Friday, February 24, 2006

This Just In

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So I'm spending today buckling down and working in my office instead of taking off as soon as class is over, and I'm listening to WMFU on my office computer (thanks to a great lead from Bryan over at The Great Whatsit) and I'm stoked, because they play a nice and easy Dusty Springfield song. In fact, I'm feeling so pleased, that I almost blog about it. It would have been kind of a pointless blog, more of a Hey, my lady is on the radio, and they're not playing "Son of a Preacher Man," sort of thing, which might have led to a what-I'm-doing-now newsy blog. But I'm too lazy and I've really got to get these papers graded.

But then the DJ breaks in with some news. Not only are they making a bio-pic of Dusty's life, which has been talked about forever, with not much actually going forward, but Ang Lee is going to direct it. And Charlize Theron will play Dusty, with Kate Moss as one of her early lovers. The last I heard about this project, Kristin Chenowith, who played the lead in Wicked, was cast as Dusty, which made me a little uncomfortable, because I really hate the whole musical genre, especially the belting part and, having heard that Chenowith planned to sing the Dusty songs herself, I couldn't imagine that it wouldn't suck.

Charlize Theron, however, seems like a good choice, although with her perky little pug nose, she certainly doesn't look like Dusty. For one thing, I like that she's not shying away from lesbian roles, despite getting a lot of shit for playing so many. For another thing, I think it's kind of appropriate that a South African is playing Dusty, since she's been pretty wildly popular there, way more than in the U.S., at least, since she got deported in 1964 for refusing to play to segregated audiences. Also, I doubt Theron will try to cover Dusty's songs.

Sunday, February 19, 2006

Delicate and Indisposed

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I can't believe I'm sick again. This is my second cold since the beginning of the year, and once again, I am totally immobilized by it. Just when I was getting my strength back, and back to at least an hour of hard cardio and an hour of seriously good weight lifting every other day (I was even using the 20 lb. weights for shoulder presses, chest flies and bicep/triceps, and back up to 90 lb. one legged leg presses, which might not seem like much, but really is, if you consider that I'm only about 5') BAM! back to bed.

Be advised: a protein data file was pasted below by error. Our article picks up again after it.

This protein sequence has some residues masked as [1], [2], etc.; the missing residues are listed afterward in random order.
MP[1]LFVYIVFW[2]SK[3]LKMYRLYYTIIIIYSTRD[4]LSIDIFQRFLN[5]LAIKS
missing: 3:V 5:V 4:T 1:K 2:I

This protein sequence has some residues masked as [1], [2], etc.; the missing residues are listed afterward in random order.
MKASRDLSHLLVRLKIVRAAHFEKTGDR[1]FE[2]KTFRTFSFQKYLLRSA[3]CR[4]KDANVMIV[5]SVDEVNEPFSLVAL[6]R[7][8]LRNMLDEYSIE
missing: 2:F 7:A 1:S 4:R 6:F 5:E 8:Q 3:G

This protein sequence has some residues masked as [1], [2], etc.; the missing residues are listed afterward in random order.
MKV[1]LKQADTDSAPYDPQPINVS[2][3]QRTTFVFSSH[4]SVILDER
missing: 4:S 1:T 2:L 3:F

I blame this in part on the gym, which is, after all, a hot, sweaty, petri dish, and probably not the best place to be exerting myself and taking huge gulping breaths. I also blame my students and colleagues, who, obviously, can't help breathing when they talk to me, or pass me in the hall, passing along their various germs and viruses. I also blame my new upstairs neighbors and their one year old, who clomp around at 6 every morning, prompting me to sleep with a fan on for the white noise. It was already too dry and hot in my radiator-heated apartment; with all that dry air flinging around the bedroom while I try to sleep, how could I help but catch another cold?

But mostly, I blame Sara Teasdale, the neuresthenic, famously delicate lyric poet who I've been writing about for the past several weeks. The more I try to figure out her version of idealized femininity, the more I seem to perform it. And so I sit here on a brilliantly sunny Sunday morning wrapped in blankets, listening to early, way-over-orchestrated Ray Charles, dreaming of princesses while I try to get my head into Teasdale's impossibly precious landscapes, tapping delicately at my laptop's keys, with a snowy-white siamese cat curled up in my lap, head resting on the warmth of the keyboard. And while I've always been reluctant to describe Amy Lowell as butch, she's looking tougher and tougher in her determined pursuit of, and ardent love for, beautiful women, compared with poor pitiful Sara, who, poem after poem, volume after mind-numbing volume, glories in weakness and unrequited love.

A Maiden

Oh if I were a velvet rose
Upon a red rose vine,
I'd climb to touch his window
And make his casement fine.

And if I were a bright-eyed bird
That twitters on the tree,
All day I'd sing my love for him
Til he should harken me.

But since I am a maiden
I go with downcast eyes,
And he will never hear my songs
That he has turned to sighs.

And since I am a maiden
My love will never know
That I could kiss him with a mouth
More red than roses blow.

Thursday, February 02, 2006

a nicens little boy named baby tuckoo....

Happy Birthday, James Joyce. I can't help loving you, even though you didn't share your royalties from Ulysses with Sylvia Beach, after all the money she spent, and borrowed, to get your damn book published. You know you broke her, right? But you made me an English major, and a modernist, and you inspired me to write in books, and underline, and fold pages over, and memorize passages, and study Aquinas' theories of beauty. And you taught me about Kitty O'Shea.